Drugs to treat chronic anemia constitute a multibillion dollar worldwide market, with injectable forms of recombinant erythropoietin (EPO) serving as the dominant type of therapeutic.
Currently, there are no oral small molecule drugs for chronic anemia, but researchers at Akebia Therapeutics are striving to change that by designing novel small molecules for anemia and vascular disorders.
The firm’s lead compound for anemia aims to replace injectable EPO with a once-daily oral drug. The company’s second lead compound not only treats vascular leakage, but also prevents some types of tumors from spreading, say company officials.
A medicinal chemist, Joseph Gardner, Ph.D., president and CEO of Akebia, founded the company in 2007 after a 20-year career at Procter & Gamble. Dr. Gardner left the corporate giant after it closed its discovery programs in 2006. He launched Akebia and licensed some of the most promising programs in the cardiovascular area from Procter & Gamble.
Akebia’s most advanced compound, AKB-6548, started Phase I trials last September. It inhibits hypoxia-inducible factor-prolyl hydroxylase (HIF-PH). HIFs are transcription factors that react to decreases in cellular oxygen, which can be stabilized or upregulated by inhibiting HIF-PH enzymes. This allows the body to better respond to reduced oxygen, injury, and infection. HIF pathways do not function optimally in anemia, fractures, wounds, and other conditions.
AKB-6548 increases the natural production of EPO, the hormone that directly stimulates the production of red blood cells in bone marrow. Anemia results from the reduced production of red blood cells. By inhibiting HIF-PH, AKB-6548 stabilizes HIF, which in turn, increases the expression of genes that make EPO.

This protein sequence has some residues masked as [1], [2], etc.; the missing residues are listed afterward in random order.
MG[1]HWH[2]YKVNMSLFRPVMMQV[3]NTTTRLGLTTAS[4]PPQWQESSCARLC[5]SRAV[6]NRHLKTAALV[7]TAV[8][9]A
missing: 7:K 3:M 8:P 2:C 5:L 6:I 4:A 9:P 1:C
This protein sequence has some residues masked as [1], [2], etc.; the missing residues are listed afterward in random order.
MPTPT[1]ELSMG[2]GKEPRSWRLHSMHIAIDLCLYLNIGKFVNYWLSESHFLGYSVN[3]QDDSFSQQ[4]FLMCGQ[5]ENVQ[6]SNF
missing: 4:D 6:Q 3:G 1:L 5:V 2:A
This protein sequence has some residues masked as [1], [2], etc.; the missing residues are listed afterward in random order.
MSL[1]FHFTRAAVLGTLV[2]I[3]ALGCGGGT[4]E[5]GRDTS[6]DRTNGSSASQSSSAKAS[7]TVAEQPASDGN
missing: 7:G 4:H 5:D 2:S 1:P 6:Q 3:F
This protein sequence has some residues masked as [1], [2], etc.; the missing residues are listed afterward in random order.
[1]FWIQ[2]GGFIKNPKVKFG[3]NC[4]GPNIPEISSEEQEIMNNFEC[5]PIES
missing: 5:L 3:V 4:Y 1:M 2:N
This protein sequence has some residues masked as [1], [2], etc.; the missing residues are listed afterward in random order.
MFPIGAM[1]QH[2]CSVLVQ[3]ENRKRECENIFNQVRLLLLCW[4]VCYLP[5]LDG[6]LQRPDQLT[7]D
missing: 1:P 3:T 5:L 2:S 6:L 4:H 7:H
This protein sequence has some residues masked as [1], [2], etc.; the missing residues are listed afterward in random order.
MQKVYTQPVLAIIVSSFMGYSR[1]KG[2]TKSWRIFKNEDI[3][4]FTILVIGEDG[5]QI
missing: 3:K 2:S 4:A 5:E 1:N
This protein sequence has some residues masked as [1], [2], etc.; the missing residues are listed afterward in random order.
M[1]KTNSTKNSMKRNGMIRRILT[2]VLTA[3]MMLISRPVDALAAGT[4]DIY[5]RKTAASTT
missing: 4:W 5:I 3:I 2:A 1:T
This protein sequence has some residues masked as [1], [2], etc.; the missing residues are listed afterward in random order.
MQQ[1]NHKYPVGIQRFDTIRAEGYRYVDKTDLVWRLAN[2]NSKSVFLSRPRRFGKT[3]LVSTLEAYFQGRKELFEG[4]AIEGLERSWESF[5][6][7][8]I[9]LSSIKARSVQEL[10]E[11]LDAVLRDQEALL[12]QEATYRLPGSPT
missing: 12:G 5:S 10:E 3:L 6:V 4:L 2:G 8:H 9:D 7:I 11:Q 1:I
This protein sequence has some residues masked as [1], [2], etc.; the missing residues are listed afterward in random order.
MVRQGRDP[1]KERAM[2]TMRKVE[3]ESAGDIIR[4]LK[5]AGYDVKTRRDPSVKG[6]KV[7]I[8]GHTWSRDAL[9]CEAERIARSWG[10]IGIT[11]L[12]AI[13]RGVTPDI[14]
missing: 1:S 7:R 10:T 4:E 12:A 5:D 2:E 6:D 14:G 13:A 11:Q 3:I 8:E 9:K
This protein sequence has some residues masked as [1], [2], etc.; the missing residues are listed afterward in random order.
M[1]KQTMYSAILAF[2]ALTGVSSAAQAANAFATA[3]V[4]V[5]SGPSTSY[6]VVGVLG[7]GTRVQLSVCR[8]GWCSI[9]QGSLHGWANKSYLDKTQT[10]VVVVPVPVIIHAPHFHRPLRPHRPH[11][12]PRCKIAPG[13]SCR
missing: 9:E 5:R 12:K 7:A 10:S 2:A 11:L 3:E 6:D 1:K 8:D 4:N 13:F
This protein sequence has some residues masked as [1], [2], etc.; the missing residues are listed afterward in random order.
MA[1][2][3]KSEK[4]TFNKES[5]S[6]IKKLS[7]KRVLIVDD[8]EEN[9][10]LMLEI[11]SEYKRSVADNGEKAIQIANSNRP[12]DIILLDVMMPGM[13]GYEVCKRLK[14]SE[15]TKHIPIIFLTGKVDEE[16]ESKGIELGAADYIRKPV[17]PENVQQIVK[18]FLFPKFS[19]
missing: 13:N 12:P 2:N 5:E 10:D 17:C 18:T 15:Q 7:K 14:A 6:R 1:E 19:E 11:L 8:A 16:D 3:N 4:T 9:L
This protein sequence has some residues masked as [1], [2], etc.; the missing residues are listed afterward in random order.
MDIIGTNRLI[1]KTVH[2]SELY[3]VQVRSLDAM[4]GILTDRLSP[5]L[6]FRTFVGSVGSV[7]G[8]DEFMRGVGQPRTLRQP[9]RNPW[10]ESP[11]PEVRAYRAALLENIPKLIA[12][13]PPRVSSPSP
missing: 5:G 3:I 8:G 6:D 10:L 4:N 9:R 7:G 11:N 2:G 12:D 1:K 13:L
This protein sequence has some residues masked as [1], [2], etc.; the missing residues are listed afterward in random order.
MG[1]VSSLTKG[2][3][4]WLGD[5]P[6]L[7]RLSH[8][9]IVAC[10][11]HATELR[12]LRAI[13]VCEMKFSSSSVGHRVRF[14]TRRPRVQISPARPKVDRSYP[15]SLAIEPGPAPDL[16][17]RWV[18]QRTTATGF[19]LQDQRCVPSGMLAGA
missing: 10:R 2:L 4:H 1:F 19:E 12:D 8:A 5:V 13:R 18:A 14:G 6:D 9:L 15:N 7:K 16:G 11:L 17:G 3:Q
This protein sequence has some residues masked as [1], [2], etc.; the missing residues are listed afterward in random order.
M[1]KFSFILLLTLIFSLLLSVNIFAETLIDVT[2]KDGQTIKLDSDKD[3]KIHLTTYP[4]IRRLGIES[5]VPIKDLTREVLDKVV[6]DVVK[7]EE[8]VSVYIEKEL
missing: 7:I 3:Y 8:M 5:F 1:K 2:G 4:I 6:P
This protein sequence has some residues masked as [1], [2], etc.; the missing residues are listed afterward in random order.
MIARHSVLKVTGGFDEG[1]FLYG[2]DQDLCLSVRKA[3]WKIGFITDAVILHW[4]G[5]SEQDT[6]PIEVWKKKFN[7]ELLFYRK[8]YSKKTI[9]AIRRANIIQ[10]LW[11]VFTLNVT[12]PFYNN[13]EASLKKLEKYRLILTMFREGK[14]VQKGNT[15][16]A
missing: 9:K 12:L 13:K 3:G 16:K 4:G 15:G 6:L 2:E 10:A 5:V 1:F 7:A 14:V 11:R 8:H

AKB-6548 is designed to match the efficacy of injectable EPO given as standard therapy to dialysis patients. Akebia is also targeting predialysis patients and those with chronic renal disease, two patient groups who are undertreated for anemia because of the high costs and safety issue of injectable EPO. Among predialysis patients, one million people are estimated to be moderately anemic. They could benefit from anemia therapy if cheaper and safer alternatives were available.
Injections of EPO are expensive, with a year’s therapy for a dialysis patient costing up to $10,000. The Centers for Medicare & Medicaid Services is revising its payment schedule for drugs used at dialysis clinics.
“The price pressures on EPO are already intense and will become more so,” points out Dr. Gardner. The company believes its small molecule drug candidates will be more affordable and patient-friendly and safer than injectable EPO.
A few other firms are developing oral small molecule drugs to treat anemia, and these compounds are undergoing early clinical trials. “We all manipulate the same pathway,” says Dr. Gardner, who adds that public data suggests that Akebia’s AKB-6548 offers a better dosing regimen and safety advantages over its potential competitors.
Other compounds in the HIF-PH inhibitor series stimulate the immune system instead of erythropoiesis. Early tests show that some are powerful anti-infectives that kill antibiotic resistant strains of bacteria such as methicillin-resistant Staphylcoccus aureus (MRSA).
“The HIF-PH pathway has powerful and complicated biochemical mechanisms,” notes Dr. Gardner. Collaborations with Randall Johnson, Ph.D., an expert in HIF at the University of California, San Diego, are helping Akebia scientists to select compounds for different disease indications.